Editing and Plot: My God, this movie is all over the place. The first act is great. Introduces everyone, gives them a reason to come together, and establishes the Suicide Squad. When they actually get to the mission, it was just a mess. Harley randomly flashbacking to the Chemical Plant where “Harley Quinn” was born, while a GREAT scene, was placed in the middle of an action sequence. Joker was able to disarm Harley’s bomb, it’s rearmed at the end. How? When Enchantress gives everyone what they wanted, Deadshot, who’s character was built as this family man who only wants to see his daughter, sees a vision where he kills Batman. Why is THAT what he wants? Why isn’t his fantasy of him with his daughter?
Suicide Squad also has some pacing problems. It resembles how panels of a comic book would look as far as the flashbacks, but they are inserted in such odd places, and they don’t move the story. Suicide Squad also danced a fine line of trying to make everyone redeemable, but made sure to smack you in the face with the fact that they’re still “bad guys” by doing something random to take you out of the moment. Maybe that’s the point, but those moments don’t have to be random to be effective.
Music: Eminem’s “Without Me” does not fit into this movie in any context, whatsoever. There are parts where the music works (any Deadshot or Harley Quinn flashback), but blasting a “Bohemian Rhapsody” cover works for the trailer, not the movie itself. It seemed that WB tried to follow the Guardians of the Galaxy template of using fun music to drive the story. The issue is that GotG uses its score to naturally advance the movie. In Suicide Squad, it feels forced. I will say that “Purple Lamborghini” GOES HARDS on leg day in the gym!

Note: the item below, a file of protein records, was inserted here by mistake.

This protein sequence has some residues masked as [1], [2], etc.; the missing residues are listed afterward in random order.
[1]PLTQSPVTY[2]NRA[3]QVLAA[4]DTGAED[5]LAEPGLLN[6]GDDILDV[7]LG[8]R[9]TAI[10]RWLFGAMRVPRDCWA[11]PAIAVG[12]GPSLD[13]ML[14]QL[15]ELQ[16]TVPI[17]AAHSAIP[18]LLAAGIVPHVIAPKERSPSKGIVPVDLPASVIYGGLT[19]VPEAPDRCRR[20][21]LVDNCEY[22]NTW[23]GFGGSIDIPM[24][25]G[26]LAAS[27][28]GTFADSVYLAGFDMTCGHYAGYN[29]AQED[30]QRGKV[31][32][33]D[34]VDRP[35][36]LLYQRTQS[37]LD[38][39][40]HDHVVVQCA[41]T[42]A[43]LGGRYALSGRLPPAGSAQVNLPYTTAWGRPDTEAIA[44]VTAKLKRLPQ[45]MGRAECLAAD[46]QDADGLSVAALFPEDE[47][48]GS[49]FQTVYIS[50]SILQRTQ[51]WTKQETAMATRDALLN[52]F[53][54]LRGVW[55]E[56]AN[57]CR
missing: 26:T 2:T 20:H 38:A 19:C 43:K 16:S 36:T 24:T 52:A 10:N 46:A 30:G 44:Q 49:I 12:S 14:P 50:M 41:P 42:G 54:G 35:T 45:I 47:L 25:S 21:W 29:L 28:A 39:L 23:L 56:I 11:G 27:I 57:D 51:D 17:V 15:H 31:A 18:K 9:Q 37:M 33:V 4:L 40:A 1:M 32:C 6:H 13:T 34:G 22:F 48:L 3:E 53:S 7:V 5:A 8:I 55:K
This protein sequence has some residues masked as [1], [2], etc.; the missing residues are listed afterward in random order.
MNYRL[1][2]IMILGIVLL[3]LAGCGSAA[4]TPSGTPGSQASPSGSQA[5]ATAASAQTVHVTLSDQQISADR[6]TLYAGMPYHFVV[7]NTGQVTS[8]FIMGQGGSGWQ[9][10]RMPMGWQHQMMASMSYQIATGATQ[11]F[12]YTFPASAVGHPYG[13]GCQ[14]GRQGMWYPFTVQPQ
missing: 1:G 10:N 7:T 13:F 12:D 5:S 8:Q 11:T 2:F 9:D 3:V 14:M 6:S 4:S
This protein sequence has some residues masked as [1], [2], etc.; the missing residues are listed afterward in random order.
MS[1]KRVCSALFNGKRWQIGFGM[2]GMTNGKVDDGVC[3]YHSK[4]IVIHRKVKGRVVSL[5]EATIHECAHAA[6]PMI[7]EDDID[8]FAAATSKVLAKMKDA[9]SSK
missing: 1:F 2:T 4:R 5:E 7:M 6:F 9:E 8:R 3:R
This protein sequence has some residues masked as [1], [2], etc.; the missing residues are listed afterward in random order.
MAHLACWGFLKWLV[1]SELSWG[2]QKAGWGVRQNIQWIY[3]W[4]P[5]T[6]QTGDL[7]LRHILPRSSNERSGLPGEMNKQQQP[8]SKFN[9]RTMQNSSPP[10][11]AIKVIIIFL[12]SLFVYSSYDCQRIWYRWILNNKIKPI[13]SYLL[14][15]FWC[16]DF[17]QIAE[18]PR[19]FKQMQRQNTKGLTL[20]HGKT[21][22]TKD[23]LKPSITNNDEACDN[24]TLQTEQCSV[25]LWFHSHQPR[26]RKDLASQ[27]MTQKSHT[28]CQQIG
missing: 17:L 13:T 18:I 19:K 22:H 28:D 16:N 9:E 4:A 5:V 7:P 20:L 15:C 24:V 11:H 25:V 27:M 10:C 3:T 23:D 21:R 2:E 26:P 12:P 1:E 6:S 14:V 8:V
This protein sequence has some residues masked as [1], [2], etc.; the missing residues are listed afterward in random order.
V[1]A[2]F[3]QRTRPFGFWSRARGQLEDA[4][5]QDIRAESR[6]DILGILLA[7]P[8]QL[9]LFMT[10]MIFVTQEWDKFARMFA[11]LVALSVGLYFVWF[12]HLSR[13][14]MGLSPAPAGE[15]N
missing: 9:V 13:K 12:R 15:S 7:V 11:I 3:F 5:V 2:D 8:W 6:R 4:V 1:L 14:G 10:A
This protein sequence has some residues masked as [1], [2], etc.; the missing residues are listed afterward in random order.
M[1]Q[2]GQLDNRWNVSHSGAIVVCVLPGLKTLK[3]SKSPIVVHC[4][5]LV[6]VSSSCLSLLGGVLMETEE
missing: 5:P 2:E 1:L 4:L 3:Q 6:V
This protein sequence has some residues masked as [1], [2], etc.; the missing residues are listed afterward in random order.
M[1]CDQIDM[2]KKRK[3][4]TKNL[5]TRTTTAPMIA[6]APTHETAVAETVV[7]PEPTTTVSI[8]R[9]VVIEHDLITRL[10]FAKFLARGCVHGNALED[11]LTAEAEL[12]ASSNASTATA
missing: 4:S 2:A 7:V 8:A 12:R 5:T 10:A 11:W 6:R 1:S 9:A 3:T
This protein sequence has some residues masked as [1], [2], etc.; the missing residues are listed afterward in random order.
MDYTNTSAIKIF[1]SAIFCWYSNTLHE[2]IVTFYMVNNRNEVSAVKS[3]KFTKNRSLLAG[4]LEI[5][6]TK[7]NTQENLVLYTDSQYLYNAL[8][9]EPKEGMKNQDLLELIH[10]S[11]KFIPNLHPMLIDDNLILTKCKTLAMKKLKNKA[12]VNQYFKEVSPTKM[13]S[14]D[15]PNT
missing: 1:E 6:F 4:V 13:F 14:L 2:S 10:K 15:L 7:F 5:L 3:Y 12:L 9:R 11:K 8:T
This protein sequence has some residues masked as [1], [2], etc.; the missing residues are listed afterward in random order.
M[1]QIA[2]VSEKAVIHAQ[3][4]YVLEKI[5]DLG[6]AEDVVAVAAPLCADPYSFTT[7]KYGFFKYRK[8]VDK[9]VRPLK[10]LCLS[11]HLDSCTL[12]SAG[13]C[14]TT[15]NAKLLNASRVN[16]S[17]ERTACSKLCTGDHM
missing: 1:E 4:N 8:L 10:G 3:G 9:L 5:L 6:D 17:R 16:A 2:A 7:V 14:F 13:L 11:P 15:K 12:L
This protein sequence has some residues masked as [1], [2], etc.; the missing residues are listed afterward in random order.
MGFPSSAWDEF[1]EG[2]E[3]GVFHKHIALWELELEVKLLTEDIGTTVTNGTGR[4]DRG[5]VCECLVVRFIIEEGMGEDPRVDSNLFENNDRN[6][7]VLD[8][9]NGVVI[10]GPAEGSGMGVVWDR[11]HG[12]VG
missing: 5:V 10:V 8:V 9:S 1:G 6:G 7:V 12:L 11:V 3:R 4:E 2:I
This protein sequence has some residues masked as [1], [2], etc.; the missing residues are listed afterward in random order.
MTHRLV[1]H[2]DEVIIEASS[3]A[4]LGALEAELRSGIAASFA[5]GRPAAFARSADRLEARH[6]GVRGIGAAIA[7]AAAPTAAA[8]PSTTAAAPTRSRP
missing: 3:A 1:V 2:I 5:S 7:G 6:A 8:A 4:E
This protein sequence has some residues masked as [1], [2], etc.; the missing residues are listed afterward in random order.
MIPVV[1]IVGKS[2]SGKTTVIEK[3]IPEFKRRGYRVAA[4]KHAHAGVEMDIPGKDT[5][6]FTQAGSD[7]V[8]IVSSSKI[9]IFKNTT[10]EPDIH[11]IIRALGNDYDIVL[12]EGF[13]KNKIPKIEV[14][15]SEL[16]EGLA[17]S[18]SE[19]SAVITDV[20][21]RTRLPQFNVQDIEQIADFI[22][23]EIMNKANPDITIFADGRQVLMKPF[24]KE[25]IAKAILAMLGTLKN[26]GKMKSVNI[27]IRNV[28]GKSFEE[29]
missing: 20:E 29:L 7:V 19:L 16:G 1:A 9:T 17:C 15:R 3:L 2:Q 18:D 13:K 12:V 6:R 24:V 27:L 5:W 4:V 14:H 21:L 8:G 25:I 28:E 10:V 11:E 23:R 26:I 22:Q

FINAL VERDICT: 3/5
As much fault as I can find in this movie on a micro-scale, it’s a typical Summer Blockbuster movie. The action was great. The cast is great. The comedy, while clearly forced and inserted belatedly, is fine at times. The first act of the movie is awesome, the last two acts is a typical action movie with a typical villain creating a typical thingy in the sky that will destroy the world, and a typical “lets all do the singular things that we’re good at to save the world” conclusion. I’d watch the extended version (because it seems that’s all that Warner Bros loves to put out these days), but it’s not a must-see movie. I was ultimately let down from my expectations.
WB and the DCEU simply cannot tell a coherent story from beginning to end without throwing in eight thousand other things in that spoils it. The DCEU is a weak Campbell’s soup. They have all kinds of carrots, celery, onions, and seasonings thrown in, but they don’t have enough meat and potatoes to make it fulfilling. The studio totally caved to critic pressure, and re-shot the movie to death to make it more palatable for general audiences. Much like Batman v Superman, they want to insert as many characters as possible into a universe that isn’t well established at all. We don’t have a feel for the DCEU yet, but in three movies, we have almost fifteen individual characters. It’s too much. Quantity will never make up for quality.